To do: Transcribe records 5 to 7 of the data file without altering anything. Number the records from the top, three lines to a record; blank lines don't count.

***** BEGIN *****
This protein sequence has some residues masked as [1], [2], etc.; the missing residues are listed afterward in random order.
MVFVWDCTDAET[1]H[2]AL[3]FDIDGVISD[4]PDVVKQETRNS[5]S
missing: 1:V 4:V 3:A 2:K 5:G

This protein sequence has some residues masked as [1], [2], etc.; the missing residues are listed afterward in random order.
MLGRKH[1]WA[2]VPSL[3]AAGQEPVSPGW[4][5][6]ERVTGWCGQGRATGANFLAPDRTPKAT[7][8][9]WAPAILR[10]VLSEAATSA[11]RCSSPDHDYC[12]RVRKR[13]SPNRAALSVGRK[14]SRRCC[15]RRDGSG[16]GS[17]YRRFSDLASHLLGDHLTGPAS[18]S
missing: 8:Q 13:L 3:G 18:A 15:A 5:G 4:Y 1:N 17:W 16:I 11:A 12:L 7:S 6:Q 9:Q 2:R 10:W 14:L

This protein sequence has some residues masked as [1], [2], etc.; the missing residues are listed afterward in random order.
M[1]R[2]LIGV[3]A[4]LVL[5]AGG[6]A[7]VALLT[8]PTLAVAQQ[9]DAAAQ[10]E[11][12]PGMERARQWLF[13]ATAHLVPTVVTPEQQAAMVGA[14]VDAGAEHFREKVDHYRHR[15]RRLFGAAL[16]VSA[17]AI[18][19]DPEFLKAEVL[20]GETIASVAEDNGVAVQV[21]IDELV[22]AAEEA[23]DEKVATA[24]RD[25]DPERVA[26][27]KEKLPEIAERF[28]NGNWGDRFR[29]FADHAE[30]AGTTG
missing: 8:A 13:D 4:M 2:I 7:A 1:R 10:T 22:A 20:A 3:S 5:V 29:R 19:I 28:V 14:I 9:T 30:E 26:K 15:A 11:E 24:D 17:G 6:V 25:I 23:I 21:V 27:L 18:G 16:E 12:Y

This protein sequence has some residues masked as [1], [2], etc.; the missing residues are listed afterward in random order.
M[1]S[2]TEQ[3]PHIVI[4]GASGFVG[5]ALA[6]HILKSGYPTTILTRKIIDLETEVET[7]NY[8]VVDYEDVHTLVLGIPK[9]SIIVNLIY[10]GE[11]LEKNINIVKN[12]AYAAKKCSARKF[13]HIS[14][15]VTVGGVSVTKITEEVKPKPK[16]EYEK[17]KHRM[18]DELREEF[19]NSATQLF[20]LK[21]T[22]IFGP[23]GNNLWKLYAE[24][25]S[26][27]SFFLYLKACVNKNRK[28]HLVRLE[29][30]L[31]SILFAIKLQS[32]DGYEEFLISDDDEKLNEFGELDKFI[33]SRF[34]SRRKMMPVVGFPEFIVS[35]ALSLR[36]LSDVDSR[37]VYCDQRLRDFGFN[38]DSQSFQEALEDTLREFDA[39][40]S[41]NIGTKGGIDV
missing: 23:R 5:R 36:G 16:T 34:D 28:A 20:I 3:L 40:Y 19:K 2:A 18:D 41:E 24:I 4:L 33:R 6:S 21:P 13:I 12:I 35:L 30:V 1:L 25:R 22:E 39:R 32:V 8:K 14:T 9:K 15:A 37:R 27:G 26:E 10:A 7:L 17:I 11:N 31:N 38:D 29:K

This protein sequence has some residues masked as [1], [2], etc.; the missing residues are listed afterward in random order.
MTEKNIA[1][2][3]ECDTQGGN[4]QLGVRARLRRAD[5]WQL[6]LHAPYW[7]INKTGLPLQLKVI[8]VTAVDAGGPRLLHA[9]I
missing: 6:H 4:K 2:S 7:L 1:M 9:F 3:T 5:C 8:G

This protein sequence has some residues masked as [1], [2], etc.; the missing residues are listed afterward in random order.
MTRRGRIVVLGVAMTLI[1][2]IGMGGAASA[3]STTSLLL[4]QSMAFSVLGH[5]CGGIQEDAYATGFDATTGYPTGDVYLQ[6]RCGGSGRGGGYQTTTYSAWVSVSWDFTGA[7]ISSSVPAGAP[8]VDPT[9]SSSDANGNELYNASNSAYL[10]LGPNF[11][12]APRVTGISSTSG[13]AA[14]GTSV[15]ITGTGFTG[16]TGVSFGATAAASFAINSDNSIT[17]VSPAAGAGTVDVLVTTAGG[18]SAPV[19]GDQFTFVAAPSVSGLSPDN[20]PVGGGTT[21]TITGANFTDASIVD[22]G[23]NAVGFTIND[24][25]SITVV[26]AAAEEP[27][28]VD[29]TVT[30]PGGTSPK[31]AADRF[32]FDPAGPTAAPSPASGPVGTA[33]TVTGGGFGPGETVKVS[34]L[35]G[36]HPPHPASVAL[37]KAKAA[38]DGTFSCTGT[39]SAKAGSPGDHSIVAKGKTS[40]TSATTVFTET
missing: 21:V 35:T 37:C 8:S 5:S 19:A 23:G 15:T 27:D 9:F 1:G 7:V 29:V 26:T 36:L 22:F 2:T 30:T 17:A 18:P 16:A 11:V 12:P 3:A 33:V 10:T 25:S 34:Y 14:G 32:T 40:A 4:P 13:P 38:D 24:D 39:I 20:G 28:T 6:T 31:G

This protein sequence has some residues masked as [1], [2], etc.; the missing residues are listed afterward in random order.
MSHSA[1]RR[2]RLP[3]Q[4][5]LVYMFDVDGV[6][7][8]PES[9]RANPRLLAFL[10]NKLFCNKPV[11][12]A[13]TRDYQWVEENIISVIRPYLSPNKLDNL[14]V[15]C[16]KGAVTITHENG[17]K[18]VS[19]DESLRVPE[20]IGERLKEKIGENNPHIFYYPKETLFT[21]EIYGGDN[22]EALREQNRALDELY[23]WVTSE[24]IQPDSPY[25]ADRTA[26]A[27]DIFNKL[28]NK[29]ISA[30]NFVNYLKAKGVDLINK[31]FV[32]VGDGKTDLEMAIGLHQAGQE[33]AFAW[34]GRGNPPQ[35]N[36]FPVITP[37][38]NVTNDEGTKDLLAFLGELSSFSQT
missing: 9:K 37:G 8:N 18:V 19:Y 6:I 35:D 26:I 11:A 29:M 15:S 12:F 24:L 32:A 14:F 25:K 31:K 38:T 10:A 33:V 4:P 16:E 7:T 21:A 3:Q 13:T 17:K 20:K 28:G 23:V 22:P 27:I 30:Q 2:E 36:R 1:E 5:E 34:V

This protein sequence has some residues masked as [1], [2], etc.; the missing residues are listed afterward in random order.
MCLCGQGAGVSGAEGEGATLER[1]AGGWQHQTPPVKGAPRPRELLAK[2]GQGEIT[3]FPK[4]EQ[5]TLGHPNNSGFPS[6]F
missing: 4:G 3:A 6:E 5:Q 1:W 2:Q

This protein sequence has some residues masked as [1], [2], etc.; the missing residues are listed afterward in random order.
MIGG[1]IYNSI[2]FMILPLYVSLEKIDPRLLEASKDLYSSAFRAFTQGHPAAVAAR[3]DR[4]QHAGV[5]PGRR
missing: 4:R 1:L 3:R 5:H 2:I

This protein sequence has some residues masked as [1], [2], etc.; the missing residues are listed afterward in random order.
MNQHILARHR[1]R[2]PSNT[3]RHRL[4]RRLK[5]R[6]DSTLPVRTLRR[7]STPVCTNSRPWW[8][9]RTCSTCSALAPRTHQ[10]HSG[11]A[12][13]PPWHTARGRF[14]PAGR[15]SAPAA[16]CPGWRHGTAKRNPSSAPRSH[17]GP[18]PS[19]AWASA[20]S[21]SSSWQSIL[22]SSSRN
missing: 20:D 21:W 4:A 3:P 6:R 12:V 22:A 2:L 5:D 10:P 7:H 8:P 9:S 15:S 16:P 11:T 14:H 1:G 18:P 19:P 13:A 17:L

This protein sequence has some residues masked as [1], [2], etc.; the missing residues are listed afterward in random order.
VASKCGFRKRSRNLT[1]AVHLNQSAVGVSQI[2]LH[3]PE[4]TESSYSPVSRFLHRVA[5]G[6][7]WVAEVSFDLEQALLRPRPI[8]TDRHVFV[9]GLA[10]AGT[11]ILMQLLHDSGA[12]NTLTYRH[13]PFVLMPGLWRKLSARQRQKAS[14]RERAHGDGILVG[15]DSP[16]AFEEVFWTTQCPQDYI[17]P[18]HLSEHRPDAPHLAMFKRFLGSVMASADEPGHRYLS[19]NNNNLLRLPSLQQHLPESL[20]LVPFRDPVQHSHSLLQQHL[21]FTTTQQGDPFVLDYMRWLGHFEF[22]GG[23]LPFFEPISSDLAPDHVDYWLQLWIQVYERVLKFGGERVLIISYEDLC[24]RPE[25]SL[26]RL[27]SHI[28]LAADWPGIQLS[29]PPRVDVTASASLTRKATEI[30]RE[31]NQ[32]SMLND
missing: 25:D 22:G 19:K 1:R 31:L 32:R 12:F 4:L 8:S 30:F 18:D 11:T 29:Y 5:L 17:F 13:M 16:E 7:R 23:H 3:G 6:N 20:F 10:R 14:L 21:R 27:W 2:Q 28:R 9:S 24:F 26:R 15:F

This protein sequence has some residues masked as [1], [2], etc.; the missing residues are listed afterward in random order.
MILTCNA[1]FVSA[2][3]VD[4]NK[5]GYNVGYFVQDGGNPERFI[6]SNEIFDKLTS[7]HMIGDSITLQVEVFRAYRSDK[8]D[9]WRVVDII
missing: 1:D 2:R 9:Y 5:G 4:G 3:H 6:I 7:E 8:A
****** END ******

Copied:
This protein sequence has some residues masked as [1], [2], etc.; the missing residues are listed afterward in random order.
MTEKNIA[1][2][3]ECDTQGGN[4]QLGVRARLRRAD[5]WQL[6]LHAPYW[7]INKTGLPLQLKVI[8]VTAVDAGGPRLLHA[9]I
missing: 6:H 4:K 2:S 7:L 1:M 9:F 3:T 5:C 8:G

This protein sequence has some residues masked as [1], [2], etc.; the missing residues are listed afterward in random order.
MTRRGRIVVLGVAMTLI[1][2]IGMGGAASA[3]STTSLLL[4]QSMAFSVLGH[5]CGGIQEDAYATGFDATTGYPTGDVYLQ[6]RCGGSGRGGGYQTTTYSAWVSVSWDFTGA[7]ISSSVPAGAP[8]VDPT[9]SSSDANGNELYNASNSAYL[10]LGPNF[11][12]APRVTGISSTSG[13]AA[14]GTSV[15]ITGTGFTG[16]TGVSFGATAAASFAINSDNSIT[17]VSPAAGAGTVDVLVTTAGG[18]SAPV[19]GDQFTFVAAPSVSGLSPDN[20]PVGGGTT[21]TITGANFTDASIVD[22]G[23]NAVGFTIND[24][25]SITVV[26]AAAEEP[27][28]VD[29]TVT[30]PGGTSPK[31]AADRF[32]FDPAGPTAAPSPASGPVGTA[33]TVTGGGFGPGETVKVS[34]L[35]G[36]HPPHPASVAL[37]KAKAA[38]DGTFSCTGT[39]SAKAGSPGDHSIVAKGKTS[40]TSATTVFTET
missing: 21:V 35:T 37:C 8:S 5:S 19:A 23:G 15:T 27:D 9:F 1:G 7:V 29:V 26:T 36:L 22:F 2:T 30:T 17:A 18:P 16:A 11:V 12:P 3:A 33:V 10:T 25:S 34:Y 14:G 32:T 40:A 4:P 13:P 38:D 24:D 39:I 20:G 28:T 6:T 31:G

This protein sequence has some residues masked as [1], [2], etc.; the missing residues are listed afterward in random order.
MSHSA[1]RR[2]RLP[3]Q[4][5]LVYMFDVDGV[6][7][8]PES[9]RANPRLLAFL[10]NKLFCNKPV[11][12]A[13]TRDYQWVEENIISVIRPYLSPNKLDNL[14]V[15]C[16]KGAVTITHENG[17]K[18]VS[19]DESLRVPE[20]IGERLKEKIGENNPHIFYYPKETLFT[21]EIYGGDN[22]EALREQNRALDELY[23]WVTSE[24]IQPDSPY[25]ADRTA[26]A[27]DIFNKL[28]NK[29]ISA[30]NFVNYLKAKGVDLINK[31]FV[32]VGDGKTDLEMAIGLHQAGQE[33]AFAW[34]GRGNPPQ[35]N[36]FPVITP[37][38]NVTNDEGTKDLLAFLGELSSFSQT
missing: 9:K 37:G 8:N 18:V 19:Y 6:I 35:D 26:I 11:A 29:M 15:S 12:F 24:L 32:A 14:F 25:K 31:K 38:T 10:A 33:V 4:P 16:E 7:T 21:A 3:Q 13:T 17:K 20:K 28:G 23:V 22:P 27:I 30:Q 2:E 36:R 1:E 5:E 34:V